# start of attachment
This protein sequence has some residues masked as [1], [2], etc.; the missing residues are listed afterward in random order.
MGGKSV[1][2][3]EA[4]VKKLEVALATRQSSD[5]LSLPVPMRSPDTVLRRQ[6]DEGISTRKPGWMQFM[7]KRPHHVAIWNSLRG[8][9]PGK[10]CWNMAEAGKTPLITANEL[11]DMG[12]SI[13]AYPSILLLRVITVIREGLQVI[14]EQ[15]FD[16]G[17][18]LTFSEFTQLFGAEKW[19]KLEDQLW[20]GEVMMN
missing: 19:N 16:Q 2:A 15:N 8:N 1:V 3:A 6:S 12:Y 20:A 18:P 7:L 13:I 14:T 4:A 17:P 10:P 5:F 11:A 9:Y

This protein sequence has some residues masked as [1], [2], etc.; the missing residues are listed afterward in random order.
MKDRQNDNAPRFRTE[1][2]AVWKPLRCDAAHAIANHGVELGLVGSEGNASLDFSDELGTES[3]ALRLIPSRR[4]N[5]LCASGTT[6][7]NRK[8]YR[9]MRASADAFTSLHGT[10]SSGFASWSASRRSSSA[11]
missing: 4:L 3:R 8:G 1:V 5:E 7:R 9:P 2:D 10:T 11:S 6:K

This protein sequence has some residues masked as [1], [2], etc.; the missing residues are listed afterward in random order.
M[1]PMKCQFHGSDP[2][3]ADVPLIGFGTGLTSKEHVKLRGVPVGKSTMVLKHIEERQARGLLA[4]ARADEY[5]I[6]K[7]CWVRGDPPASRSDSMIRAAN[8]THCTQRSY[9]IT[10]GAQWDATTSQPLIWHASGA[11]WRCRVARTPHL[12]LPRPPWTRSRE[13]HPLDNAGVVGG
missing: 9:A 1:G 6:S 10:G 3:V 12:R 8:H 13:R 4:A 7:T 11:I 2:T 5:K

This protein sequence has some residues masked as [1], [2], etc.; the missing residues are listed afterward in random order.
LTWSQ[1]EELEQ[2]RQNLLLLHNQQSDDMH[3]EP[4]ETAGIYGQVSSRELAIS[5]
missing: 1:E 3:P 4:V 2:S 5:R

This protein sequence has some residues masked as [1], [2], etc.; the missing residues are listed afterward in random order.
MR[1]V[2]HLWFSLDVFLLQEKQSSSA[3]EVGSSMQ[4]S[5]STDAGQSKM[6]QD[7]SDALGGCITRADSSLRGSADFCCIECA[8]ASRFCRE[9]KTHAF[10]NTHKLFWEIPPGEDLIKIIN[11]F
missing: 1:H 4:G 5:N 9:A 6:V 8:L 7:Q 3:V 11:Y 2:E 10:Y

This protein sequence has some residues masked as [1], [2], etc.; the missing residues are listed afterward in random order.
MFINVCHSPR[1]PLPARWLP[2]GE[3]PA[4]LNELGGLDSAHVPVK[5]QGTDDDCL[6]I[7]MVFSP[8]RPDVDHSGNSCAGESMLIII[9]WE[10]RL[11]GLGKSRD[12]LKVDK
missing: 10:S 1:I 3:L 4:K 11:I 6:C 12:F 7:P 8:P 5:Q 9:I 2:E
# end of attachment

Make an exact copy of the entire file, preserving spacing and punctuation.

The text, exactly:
This protein sequence has some residues masked as [1], [2], etc.; the missing residues are listed afterward in random order.
MGGKSV[1][2][3]EA[4]VKKLEVALATRQSSD[5]LSLPVPMRSPDTVLRRQ[6]DEGISTRKPGWMQFM[7]KRPHHVAIWNSLRG[8][9]PGK[10]CWNMAEAGKTPLITANEL[11]DMG[12]SI[13]AYPSILLLRVITVIREGLQVI[14]EQ[15]FD[16]G[17][18]LTFSEFTQLFGAEKW[19]KLEDQLW[20]GEVMMN
missing: 19:N 16:Q 2:A 15:N 8:N 1:V 3:A 6:S 12:Y 20:A 18:P 7:L 13:I 14:T 4:A 17:P 10:P 5:F 11:A 9:Y

This protein sequence has some residues masked as [1], [2], etc.; the missing residues are listed afterward in random order.
MKDRQNDNAPRFRTE[1][2]AVWKPLRCDAAHAIANHGVELGLVGSEGNASLDFSDELGTES[3]ALRLIPSRR[4]N[5]LCASGTT[6][7]NRK[8]YR[9]MRASADAFTSLHGT[10]SSGFASWSASRRSSSA[11]
missing: 4:L 3:R 8:G 1:V 5:E 7:R 9:P 2:D 10:T 11:S 6:K

This protein sequence has some residues masked as [1], [2], etc.; the missing residues are listed afterward in random order.
M[1]PMKCQFHGSDP[2][3]ADVPLIGFGTGLTSKEHVKLRGVPVGKSTMVLKHIEERQARGLLA[4]ARADEY[5]I[6]K[7]CWVRGDPPASRSDSMIRAAN[8]THCTQRSY[9]IT[10]GAQWDATTSQPLIWHASGA[11]WRCRVARTPHL[12]LPRPPWTRSRE[13]HPLDNAGVVGG
missing: 9:A 1:G 6:S 10:G 3:V 12:R 8:H 13:R 4:A 7:T 11:I 2:T 5:K

This protein sequence has some residues masked as [1], [2], etc.; the missing residues are listed afterward in random order.
LTWSQ[1]EELEQ[2]RQNLLLLHNQQSDDMH[3]EP[4]ETAGIYGQVSSRELAIS[5]
missing: 1:E 3:P 4:V 2:S 5:R

This protein sequence has some residues masked as [1], [2], etc.; the missing residues are listed afterward in random order.
MR[1]V[2]HLWFSLDVFLLQEKQSSSA[3]EVGSSMQ[4]S[5]STDAGQSKM[6]QD[7]SDALGGCITRADSSLRGSADFCCIECA[8]ASRFCRE[9]KTHAF[10]NTHKLFWEIPPGEDLIKIIN[11]F
missing: 1:H 4:G 5:N 9:A 6:V 8:L 7:Q 3:V 11:Y 2:E 10:Y

This protein sequence has some residues masked as [1], [2], etc.; the missing residues are listed afterward in random order.
MFINVCHSPR[1]PLPARWLP[2]GE[3]PA[4]LNELGGLDSAHVPVK[5]QGTDDDCL[6]I[7]MVFSP[8]RPDVDHSGNSCAGESMLIII[9]WE[10]RL[11]GLGKSRD[12]LKVDK
missing: 10:S 1:I 3:L 4:K 11:I 6:C 12:F 7:P 8:P 5:Q 9:I 2:E